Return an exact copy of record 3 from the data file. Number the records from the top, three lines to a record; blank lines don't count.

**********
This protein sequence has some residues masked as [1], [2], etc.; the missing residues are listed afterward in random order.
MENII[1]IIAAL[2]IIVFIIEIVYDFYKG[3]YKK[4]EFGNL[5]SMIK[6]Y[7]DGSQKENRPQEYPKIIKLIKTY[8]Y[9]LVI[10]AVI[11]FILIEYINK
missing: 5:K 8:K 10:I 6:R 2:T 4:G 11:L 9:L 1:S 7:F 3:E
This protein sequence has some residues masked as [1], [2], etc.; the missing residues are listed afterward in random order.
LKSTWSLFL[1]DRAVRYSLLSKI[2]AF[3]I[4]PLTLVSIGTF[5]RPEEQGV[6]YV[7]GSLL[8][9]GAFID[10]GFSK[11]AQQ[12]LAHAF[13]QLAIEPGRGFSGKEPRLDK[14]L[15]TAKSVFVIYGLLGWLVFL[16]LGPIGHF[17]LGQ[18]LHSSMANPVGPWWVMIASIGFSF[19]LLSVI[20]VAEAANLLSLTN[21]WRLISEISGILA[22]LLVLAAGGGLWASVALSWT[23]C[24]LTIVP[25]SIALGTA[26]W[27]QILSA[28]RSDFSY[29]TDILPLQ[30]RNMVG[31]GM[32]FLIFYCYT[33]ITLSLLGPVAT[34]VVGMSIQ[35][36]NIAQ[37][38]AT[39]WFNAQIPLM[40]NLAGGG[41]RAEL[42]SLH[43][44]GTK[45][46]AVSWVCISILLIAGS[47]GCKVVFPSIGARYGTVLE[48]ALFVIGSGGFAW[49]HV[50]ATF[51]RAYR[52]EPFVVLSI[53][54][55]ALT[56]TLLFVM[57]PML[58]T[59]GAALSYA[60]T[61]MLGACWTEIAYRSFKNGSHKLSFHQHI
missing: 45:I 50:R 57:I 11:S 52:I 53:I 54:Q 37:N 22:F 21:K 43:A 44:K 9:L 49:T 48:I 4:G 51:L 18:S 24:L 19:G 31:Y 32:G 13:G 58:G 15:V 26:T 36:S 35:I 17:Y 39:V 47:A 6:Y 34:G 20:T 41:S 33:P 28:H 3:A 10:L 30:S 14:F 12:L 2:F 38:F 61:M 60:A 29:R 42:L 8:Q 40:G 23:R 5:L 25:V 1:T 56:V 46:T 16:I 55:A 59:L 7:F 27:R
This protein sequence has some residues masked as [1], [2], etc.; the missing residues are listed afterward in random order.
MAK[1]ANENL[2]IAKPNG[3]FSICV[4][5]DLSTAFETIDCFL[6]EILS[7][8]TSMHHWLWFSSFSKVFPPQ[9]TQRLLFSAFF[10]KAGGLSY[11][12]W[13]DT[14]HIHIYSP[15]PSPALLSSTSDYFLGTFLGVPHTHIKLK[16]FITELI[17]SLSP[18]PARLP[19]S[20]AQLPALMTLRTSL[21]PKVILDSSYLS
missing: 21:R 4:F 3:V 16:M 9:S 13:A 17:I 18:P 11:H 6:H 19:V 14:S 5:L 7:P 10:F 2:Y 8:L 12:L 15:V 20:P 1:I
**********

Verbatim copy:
This protein sequence has some residues masked as [1], [2], etc.; the missing residues are listed afterward in random order.
MAK[1]ANENL[2]IAKPNG[3]FSICV[4][5]DLSTAFETIDCFL[6]EILS[7][8]TSMHHWLWFSSFSKVFPPQ[9]TQRLLFSAFF[10]KAGGLSY[11][12]W[13]DT[14]HIHIYSP[15]PSPALLSSTSDYFLGTFLGVPHTHIKLK[16]FITELI[17]SLSP[18]PARLP[19]S[20]AQLPALMTLRTSL[21]PKVILDSSYLS
missing: 21:R 4:F 3:V 16:M 9:S 13:A 17:I 18:P 11:H 6:H 19:V 14:S 5:L 7:P 10:F 2:Y 8:L 12:L 15:V 20:P 1:I